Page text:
Baltimore health officials said Tuesday they’re trying to get more monkeypox vaccines for city residents as cases rise across the state, but that demand is greater than the doses the city has available.

The city health department has partnered with Chase Brexton Health Care, a Baltimore-area clinic, to distribute vaccines, but Health Commissioner Dr. Letitia Dzirasa said all appointments have been filled.

The U.S. Centers for Disease Control and Prevention allocated Maryland about 3,300 doses, with Baltimore initially receiving a total of 200. Chase Brexton Health Care has 75 doses, the city’s health department has 65 doses and will hold an additional 60 doses in reserve to give to people identified through contact tracing or connected to other cases. The health department and Chase Brexton organized three pop-up sites at bars Saturday night where people signed up for vaccine appointments.

The CDC has confirmed 87 cases statewide in Maryland, with 21 identified in the Baltimore region. Maryland spotted its first presumed case in mid-June.

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“Everyone in the healthcare space in Maryland, providers, community advocates, elected officials, as well as state and local health departments are advocating for more doses ... these doses are coming in from a national stockpile exclusively under the federal government’s control,” Dzirasa said at a Tuesday press conference.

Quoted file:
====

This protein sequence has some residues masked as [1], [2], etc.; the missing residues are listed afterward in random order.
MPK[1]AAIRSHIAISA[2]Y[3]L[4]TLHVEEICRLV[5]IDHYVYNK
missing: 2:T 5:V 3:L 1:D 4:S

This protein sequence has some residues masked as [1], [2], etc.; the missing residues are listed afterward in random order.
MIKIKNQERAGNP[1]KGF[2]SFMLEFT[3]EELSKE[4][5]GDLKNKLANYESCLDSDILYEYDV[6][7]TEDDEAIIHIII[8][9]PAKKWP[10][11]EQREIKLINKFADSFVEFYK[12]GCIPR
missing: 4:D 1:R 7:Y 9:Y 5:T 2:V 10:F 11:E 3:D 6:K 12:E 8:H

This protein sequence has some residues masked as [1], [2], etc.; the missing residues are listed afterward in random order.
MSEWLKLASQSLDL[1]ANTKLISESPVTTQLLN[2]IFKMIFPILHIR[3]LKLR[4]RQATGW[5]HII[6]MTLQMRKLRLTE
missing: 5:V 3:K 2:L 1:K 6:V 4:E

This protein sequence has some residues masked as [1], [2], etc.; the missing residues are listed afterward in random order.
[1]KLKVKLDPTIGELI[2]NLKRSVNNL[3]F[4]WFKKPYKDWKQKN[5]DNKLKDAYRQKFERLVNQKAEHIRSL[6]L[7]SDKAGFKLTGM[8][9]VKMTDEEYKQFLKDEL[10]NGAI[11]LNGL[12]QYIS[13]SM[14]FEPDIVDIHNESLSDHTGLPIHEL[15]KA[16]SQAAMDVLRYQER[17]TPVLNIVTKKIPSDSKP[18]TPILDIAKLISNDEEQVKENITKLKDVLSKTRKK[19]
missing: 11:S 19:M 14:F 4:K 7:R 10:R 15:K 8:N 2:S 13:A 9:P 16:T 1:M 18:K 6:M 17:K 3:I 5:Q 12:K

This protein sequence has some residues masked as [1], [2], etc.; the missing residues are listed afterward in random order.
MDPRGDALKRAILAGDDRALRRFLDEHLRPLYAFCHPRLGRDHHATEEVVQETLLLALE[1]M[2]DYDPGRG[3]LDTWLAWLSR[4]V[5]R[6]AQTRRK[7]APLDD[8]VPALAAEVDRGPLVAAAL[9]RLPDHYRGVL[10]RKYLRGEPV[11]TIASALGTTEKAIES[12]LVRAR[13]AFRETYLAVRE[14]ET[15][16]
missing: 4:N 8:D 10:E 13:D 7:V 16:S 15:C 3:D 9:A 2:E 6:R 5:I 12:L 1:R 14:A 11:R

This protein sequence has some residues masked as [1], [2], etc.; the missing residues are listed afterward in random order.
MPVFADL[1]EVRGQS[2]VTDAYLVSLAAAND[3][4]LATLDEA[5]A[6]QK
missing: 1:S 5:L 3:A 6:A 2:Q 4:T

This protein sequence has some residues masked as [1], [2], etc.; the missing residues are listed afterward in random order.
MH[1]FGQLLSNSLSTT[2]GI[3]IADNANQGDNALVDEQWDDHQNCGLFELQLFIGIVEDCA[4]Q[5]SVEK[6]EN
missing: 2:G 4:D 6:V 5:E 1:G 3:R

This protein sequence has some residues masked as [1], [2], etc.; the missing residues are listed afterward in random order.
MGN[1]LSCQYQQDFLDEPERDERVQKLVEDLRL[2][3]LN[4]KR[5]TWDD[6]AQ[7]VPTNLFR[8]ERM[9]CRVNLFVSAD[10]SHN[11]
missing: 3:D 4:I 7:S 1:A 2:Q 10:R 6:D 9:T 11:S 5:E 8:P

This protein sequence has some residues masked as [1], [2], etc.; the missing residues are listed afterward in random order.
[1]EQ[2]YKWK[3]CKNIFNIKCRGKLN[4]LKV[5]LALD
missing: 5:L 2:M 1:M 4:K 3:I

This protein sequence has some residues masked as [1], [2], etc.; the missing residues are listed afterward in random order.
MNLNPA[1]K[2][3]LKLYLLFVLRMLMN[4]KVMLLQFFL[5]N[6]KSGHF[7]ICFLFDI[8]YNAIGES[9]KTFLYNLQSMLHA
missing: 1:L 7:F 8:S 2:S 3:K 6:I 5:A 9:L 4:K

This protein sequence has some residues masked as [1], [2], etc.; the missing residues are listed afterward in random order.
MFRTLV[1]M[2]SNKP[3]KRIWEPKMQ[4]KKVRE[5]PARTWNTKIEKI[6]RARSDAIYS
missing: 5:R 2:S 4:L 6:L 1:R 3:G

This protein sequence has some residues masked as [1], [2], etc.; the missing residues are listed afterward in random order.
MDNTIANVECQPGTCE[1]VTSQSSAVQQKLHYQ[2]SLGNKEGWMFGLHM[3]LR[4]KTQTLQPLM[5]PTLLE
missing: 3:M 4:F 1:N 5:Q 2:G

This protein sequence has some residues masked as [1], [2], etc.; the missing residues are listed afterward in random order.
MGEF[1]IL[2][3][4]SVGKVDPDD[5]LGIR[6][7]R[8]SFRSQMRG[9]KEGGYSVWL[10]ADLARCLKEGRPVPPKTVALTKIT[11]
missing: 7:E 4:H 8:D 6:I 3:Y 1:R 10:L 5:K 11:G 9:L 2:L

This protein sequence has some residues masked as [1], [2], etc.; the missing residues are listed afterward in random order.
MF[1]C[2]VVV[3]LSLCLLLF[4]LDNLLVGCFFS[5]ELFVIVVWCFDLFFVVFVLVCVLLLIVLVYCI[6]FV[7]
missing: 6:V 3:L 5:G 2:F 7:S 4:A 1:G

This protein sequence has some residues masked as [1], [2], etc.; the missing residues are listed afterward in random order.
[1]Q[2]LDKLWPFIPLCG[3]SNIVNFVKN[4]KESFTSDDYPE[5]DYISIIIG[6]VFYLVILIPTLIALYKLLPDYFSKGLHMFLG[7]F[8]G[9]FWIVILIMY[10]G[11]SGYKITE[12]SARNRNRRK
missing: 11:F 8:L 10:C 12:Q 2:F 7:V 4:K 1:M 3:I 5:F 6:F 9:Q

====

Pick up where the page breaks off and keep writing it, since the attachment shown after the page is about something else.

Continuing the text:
Monkeypox is similar to smallpox, but less contagious and with milder symptoms. Monkeypox spreads between people through direct contact with skin lesions, large respiratory droplets, body fluids or contaminated materials, such as clothing or linens.

Health department officials and Chase Brexton said their response is affected by “the extremely limited doses” received so far.

“We are doing what we can to secure as many doses as we can as quickly as possible, and we do anticipate receiving more doses in future phases of distribution,” Dzirasa said. Members of the public seeking the monkeypox vaccination are strongly encouraged to sign up for an appointment. The facility does not have the capacity or vaccine doses available to accommodate walk-ins, she said.

“It’s important for residents to know that anyone is susceptible to the virus, no matter your race, gender or sexual orientation,” Dzirasa added.

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This story has been updated to correct the number of monkeypox vaccine doses allocated to Maryland.

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Penelope Blackwell is a Breaking News/Accountability reporter with The Banner. Previously, she covered local government in Durham, NC, for The News & Observer. She received her bachelor’s degree in journalism from Morgan State University and her master’s in journalism from Columbia University's Graduate School of Journalism. 

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